Thursday, January 10, 2008

Is Biofuel Overrated?

There's a lot of hype lately about "biofuels", which are liquid fuels extracted from plants. There are two really good things about biofuels as opposed to fossil fuels like oil, gas, and coal.

1) Unlike fossil fuels, plants can be re-grown after you harvest them. So, as long as you don't use biofuel from plants faster than you can regrow the plants, you will have an endless supply.

2) When plants grow, they suck up CO2 from the atmosphere- the exact same amount of CO2 that they release when they get turned into biofuel and burned. So, at least in theory, if you used exclusively biofuel for energy, your net input of CO2 to the atmosphere would be zero; no global warming.

Unfortunately, there are some serious problems with the US' current approach to biofuel production, which is intensive agriculture of grain crops like corn, and conversion of those grains to ethanol.

1) Even if we converted all our agricultural lands to corn for ethanol, we would only be able to supply a tiny fraction of the energy we now get from fossil fuels. Plus, we would starve.

2) Corn is inefficient. The energy required to grow corn and turn it into ethanol is often greater than the energy you get back from the ethanol itself. (See picture.)


3) Intensive farming of corn and other traditional crops has some nasty environmental side-effects: A) When forests or jungles are turned to farmland, more carbon is released as CO2 than is re-absorbed by the crops. B) Fertilizer production and biofuels processing release greenhouse gases besides just CO2; gases which, unlike CO2, are not re-absorbed in the next crop cycle. c) Intensive farming causes erosion of the land, and pollution of rivers, lakes, groundwater, and the ocean.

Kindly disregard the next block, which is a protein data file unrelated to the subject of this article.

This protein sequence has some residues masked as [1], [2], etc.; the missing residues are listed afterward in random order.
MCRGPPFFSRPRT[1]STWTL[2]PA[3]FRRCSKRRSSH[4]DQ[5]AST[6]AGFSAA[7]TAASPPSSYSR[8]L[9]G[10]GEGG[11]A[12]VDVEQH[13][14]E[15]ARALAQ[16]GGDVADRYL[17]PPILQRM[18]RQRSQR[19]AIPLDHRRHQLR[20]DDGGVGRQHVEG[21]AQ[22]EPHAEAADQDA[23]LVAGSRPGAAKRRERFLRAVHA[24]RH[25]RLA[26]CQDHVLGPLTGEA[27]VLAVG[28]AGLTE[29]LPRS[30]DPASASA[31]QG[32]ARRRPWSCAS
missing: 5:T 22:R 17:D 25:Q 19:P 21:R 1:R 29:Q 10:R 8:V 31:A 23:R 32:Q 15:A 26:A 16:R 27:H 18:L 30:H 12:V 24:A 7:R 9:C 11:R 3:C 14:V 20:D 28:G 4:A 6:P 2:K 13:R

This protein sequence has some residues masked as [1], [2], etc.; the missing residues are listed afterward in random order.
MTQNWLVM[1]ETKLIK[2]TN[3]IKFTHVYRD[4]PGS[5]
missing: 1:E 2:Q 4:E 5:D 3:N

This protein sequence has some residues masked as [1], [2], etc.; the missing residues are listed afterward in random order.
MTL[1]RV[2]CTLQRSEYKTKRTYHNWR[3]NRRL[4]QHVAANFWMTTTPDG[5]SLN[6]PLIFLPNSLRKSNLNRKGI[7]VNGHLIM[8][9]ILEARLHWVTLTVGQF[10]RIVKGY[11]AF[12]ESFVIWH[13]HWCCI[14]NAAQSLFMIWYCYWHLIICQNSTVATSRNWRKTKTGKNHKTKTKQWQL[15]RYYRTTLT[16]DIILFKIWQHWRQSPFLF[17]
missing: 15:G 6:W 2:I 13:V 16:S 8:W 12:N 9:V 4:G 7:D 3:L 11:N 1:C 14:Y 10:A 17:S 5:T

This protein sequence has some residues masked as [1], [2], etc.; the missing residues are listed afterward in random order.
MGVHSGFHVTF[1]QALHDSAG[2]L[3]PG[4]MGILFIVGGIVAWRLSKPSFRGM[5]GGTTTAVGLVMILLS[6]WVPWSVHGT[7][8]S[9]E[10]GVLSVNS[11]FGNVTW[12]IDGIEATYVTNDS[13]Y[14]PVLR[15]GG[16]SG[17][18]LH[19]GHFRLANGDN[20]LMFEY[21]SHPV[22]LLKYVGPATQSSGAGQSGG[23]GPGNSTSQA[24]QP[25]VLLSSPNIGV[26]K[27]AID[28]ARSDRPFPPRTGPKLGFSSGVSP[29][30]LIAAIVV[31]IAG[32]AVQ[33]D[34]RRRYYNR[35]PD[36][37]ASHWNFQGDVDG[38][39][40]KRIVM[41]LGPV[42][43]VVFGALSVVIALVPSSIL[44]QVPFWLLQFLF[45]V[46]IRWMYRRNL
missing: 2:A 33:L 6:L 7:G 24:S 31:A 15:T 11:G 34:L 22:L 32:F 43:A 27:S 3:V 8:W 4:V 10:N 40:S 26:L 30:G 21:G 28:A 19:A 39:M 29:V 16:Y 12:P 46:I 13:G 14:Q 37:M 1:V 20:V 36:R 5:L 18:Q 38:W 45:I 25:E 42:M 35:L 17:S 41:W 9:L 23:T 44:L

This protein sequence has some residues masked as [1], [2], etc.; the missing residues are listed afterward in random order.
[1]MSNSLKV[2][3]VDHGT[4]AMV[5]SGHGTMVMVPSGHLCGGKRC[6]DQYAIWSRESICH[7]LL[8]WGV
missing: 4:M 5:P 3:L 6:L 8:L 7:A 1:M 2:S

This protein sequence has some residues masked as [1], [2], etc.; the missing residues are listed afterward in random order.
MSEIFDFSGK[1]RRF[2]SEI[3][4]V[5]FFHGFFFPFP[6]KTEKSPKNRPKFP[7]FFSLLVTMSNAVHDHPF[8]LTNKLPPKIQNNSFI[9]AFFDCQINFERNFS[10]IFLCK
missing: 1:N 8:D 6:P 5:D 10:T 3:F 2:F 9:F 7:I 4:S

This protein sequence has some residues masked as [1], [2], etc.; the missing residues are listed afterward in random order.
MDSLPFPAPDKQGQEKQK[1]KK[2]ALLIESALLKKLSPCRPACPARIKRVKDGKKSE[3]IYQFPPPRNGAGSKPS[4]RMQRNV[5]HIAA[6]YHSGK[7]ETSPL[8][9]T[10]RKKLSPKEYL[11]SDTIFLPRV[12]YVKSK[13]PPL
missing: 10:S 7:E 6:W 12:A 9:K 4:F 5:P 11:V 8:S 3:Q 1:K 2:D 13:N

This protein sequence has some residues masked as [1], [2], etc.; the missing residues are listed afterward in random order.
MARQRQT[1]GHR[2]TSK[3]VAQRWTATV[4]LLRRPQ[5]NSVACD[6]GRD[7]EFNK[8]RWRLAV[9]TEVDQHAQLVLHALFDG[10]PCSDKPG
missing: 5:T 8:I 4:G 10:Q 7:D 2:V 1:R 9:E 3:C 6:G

Thus, corn and other traditional crops are unlikely to meet our energy needs in the future without causing serious damage to the environment. Fortunately, corn ain't the only game in town. There are better alternatives under development, including harvesting of natural prairie grasses, algae farming, and conversion of cellulosic material (stems and leaves) to ethanol. In combination with better energy conservation, more efficient transportation, a diet with less meat, and a stabilized global population, these biofuels should keep the wheels of civilization turning in a post-petroleum world.

These issues are discussed in more intelligent detail in today's press release from the Ecological Society of America (below).

For Immediate Release: 10 January 2008

Biofuels Sustainability
Nation's ecological scientists weigh in on biofuels

The Ecological Society of America, the nation's professional organization of 10,000 ecological scientists, today released a position statement that offers the ecological principles necessary for biofuels to help decrease dependence
on fossil fuels and reduce carbon dioxide emissions that contribute to global climate change. The Society warns that the current mode of biofuels production will degrade the nation's natural resources and will keep biofuels from becoming a viable energy option.

"Current grain-based ethanol production systems damage soil and water resources in the U.S. and are only profitable in the context of tax breaks and tariffs," says ESA. "Future systems based on a combination of cellulosic materials and grain could be equally degrading to the environment, with potentially little carbon savings, unless steps are taken now that incorporate principles of ecological sustainability."

Three ecological principles are necessary:

1) SYSTEMS THINKING: Looking at the complete picture of how much energy is produced versus how much is consumed by extracting and transporting the crops used for biofuels. A systems approach seeks to avoid or minimize undesirable production side effects such as soil erosion and contamination of groundwater. Consistent monitoring is critical to ensure that biofuel production is sustainable.